NATO’s Deputy Secretary General Camille Grand says that Finland’s plans to buy new fighter aircraft is good for the security of Europe.
According to Grand, who is on a two day visit to Helsinki, any of the aircraft from five different manufacturers that Finland is considering, would be be able to cooperate with NATO forces – and are in any case already represented among NATO member country air forces.
Finland is set to spend up to €10 billion on new multi-role fighter aircraft to replace the ageing American-made F/A-18 Hornets.
The contenders to provide new aircraft to the Finnish air force include three options from the EU: UK-made Eurofighter Typhoon; Dassault Rafale from France; and the Gripen E from Saab in Sweden. Two options from the USA are also being considered: Boeing’s F/A-18 Super Hornets; and the Lockheed Martin F-35.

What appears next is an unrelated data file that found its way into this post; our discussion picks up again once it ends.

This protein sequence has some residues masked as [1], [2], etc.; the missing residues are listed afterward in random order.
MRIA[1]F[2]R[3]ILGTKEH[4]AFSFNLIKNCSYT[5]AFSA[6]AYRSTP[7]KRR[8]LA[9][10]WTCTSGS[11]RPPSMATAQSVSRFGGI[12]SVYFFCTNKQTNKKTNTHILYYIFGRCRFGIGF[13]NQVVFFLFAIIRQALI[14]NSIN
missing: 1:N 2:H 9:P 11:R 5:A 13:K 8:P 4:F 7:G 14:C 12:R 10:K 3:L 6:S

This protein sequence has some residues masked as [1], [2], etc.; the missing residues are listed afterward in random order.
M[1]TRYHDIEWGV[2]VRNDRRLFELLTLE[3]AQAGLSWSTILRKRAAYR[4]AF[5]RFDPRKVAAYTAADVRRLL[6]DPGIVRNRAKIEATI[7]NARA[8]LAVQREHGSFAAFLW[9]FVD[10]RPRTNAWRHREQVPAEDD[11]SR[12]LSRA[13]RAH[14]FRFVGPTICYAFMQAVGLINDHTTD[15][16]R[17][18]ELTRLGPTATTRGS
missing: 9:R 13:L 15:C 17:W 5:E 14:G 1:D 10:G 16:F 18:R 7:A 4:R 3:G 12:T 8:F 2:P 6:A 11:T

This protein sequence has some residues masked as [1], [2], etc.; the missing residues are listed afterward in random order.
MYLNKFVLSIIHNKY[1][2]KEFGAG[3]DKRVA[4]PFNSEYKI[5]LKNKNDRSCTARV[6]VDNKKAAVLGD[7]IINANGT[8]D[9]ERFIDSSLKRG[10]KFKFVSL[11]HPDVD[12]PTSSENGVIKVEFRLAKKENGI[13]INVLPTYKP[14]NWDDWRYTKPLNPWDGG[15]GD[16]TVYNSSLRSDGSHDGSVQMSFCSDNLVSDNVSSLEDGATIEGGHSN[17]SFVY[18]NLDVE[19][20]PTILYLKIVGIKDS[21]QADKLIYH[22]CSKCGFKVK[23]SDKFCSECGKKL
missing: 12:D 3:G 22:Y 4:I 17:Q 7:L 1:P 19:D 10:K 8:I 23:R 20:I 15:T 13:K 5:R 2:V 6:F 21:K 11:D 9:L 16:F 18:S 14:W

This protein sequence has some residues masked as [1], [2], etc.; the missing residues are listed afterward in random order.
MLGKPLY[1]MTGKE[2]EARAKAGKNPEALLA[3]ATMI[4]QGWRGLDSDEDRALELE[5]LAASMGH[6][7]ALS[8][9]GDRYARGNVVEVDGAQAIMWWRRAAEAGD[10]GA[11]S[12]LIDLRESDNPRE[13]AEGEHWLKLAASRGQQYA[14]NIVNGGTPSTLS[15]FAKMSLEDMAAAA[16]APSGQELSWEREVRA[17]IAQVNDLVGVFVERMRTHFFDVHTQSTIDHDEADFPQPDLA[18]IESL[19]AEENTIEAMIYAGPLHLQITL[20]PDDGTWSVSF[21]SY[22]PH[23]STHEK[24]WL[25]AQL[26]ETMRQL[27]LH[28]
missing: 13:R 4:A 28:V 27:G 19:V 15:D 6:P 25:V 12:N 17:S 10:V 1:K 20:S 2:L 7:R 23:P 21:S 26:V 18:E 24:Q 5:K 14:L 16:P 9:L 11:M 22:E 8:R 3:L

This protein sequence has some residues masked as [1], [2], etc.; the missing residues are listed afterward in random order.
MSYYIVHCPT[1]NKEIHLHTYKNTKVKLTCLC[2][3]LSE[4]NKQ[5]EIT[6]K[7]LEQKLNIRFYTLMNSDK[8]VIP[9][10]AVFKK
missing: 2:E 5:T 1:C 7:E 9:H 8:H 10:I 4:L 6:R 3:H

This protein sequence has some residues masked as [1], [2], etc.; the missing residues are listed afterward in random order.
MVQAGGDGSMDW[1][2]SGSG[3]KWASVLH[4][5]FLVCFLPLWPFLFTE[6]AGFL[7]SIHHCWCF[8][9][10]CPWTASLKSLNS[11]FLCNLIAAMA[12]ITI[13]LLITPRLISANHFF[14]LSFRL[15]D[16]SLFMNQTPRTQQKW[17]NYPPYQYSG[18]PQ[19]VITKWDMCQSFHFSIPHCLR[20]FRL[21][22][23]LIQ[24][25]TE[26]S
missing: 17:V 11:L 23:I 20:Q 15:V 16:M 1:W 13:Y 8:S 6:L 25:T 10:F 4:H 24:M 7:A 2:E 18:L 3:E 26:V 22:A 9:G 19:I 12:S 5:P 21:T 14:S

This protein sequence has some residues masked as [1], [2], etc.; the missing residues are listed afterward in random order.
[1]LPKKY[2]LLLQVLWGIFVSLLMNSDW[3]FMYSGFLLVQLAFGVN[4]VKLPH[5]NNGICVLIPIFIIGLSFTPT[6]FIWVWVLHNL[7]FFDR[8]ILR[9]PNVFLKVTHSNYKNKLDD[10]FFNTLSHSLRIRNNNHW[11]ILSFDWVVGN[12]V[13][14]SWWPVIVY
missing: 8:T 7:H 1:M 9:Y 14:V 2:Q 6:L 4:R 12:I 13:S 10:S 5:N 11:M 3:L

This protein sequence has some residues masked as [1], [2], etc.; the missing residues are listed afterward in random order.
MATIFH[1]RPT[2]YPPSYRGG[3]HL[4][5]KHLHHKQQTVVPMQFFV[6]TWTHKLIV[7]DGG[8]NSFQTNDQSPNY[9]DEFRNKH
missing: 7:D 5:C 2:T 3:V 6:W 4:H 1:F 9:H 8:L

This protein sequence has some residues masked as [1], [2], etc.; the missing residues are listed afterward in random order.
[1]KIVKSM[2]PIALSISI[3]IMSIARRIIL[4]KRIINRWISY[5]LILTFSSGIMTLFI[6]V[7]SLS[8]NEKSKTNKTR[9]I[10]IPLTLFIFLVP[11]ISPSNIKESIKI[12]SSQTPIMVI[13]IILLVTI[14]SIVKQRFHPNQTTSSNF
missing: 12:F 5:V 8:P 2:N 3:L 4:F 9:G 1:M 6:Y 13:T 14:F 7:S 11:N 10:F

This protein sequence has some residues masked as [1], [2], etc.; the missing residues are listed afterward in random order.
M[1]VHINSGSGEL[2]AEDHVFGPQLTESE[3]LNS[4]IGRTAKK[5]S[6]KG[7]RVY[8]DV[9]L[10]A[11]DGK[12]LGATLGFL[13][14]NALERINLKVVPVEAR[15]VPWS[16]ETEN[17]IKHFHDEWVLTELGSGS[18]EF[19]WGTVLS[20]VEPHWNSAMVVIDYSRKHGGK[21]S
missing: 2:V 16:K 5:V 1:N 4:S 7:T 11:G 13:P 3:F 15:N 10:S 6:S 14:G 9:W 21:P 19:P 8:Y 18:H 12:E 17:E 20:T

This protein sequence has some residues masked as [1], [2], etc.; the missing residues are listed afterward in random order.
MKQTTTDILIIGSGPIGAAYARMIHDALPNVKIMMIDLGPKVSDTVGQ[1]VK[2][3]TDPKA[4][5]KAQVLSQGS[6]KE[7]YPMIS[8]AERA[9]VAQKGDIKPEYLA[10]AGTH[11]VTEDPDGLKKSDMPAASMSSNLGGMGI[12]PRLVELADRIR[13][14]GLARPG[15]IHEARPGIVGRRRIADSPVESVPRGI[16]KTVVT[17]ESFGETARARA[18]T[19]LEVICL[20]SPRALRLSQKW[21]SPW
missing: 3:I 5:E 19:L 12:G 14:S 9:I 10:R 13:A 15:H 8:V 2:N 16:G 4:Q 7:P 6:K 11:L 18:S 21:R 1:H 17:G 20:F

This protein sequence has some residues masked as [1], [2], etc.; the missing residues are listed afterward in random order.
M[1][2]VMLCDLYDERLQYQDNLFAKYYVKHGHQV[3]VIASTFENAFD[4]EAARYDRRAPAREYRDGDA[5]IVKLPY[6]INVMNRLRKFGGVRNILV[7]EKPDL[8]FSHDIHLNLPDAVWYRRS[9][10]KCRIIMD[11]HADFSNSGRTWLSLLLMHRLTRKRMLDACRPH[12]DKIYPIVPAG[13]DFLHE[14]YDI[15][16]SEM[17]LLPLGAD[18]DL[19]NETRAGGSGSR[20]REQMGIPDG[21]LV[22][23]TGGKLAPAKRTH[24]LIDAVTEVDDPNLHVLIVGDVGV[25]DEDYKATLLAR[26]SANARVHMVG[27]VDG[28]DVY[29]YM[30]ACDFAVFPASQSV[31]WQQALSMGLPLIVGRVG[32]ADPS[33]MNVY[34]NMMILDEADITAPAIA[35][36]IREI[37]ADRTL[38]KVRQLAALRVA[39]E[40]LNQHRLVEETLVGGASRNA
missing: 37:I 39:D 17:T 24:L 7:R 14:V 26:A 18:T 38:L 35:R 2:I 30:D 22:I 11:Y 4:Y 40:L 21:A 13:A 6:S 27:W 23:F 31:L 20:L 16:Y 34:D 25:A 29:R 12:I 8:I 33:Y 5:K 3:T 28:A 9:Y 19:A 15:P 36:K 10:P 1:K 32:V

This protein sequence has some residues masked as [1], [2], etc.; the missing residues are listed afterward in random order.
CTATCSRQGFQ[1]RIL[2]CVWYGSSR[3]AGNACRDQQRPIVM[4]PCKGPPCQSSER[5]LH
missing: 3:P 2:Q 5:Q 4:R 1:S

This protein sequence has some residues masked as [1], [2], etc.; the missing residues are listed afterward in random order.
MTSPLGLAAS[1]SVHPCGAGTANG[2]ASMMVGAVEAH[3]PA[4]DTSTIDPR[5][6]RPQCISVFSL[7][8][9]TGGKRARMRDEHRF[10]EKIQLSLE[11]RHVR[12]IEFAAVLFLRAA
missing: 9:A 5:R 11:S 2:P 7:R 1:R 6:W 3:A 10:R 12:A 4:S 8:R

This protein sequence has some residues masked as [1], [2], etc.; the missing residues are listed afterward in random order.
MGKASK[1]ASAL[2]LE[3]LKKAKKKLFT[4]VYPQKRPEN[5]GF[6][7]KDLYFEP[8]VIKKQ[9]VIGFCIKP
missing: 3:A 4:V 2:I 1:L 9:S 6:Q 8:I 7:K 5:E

Grand heads up a NATO department that promotes multinational cooperation, but says NATO doesn’t have a particular view on which of the five fighter choices Finland should opt for.
“We do not give such guidance to member states, let alone our partners. Procurement processes are always national defence decisions” says Grand.
The Frenchman, who took up his role in autumn 2016, praised the deep relationship that both Finland and Sweden have with NATO, describing it as a ‘gold standard’ for partnerships, although he added there were some areas which could still be developed more.
“I always say that you [in Finland and Sweden] already have a platinum partnership card” Grand says.